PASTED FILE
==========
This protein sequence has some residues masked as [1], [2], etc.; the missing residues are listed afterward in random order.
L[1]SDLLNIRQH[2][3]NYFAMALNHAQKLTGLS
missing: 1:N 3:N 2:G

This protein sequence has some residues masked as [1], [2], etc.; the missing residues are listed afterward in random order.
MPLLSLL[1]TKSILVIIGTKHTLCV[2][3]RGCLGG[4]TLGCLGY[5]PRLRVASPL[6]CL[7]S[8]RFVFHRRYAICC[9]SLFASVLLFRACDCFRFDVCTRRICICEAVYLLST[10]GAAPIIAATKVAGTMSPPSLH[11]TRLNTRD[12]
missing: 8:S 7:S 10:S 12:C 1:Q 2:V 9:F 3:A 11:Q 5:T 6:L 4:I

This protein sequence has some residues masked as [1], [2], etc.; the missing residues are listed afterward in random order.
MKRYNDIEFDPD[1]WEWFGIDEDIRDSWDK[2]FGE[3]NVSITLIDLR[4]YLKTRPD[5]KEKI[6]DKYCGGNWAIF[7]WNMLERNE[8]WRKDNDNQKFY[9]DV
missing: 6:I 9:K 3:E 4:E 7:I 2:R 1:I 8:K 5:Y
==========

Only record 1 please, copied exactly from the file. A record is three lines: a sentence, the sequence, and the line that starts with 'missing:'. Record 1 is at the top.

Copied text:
This protein sequence has some residues masked as [1], [2], etc.; the missing residues are listed afterward in random order.
L[1]SDLLNIRQH[2][3]NYFAMALNHAQKLTGLS
missing: 1:N 3:N 2:G